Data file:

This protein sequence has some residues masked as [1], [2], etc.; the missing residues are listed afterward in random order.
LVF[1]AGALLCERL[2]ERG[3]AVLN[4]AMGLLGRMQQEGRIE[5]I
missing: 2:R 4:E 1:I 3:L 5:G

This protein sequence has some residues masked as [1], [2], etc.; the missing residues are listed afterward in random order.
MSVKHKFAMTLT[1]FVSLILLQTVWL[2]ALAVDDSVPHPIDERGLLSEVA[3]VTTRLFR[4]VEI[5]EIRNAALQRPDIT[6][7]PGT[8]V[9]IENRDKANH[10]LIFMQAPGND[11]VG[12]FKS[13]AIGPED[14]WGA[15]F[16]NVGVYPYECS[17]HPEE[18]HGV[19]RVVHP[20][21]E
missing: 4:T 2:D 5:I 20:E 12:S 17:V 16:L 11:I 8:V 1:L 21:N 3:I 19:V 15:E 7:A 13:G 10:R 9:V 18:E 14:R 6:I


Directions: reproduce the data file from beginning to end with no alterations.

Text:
This protein sequence has some residues masked as [1], [2], etc.; the missing residues are listed afterward in random order.
LVF[1]AGALLCERL[2]ERG[3]AVLN[4]AMGLLGRMQQEGRIE[5]I
missing: 2:R 4:E 1:I 3:L 5:G

This protein sequence has some residues masked as [1], [2], etc.; the missing residues are listed afterward in random order.
MSVKHKFAMTLT[1]FVSLILLQTVWL[2]ALAVDDSVPHPIDERGLLSEVA[3]VTTRLFR[4]VEI[5]EIRNAALQRPDIT[6][7]PGT[8]V[9]IENRDKANH[10]LIFMQAPGND[11]VG[12]FKS[13]AIGPED[14]WGA[15]F[16]NVGVYPYECS[17]HPEE[18]HGV[19]RVVHP[20][21]E
missing: 4:T 2:D 5:I 20:E 12:S 17:V 16:L 11:I 8:V 1:L 21:N 3:I 19:V 15:E 7:A 13:G 10:R 9:V 18:E 14:R 6:I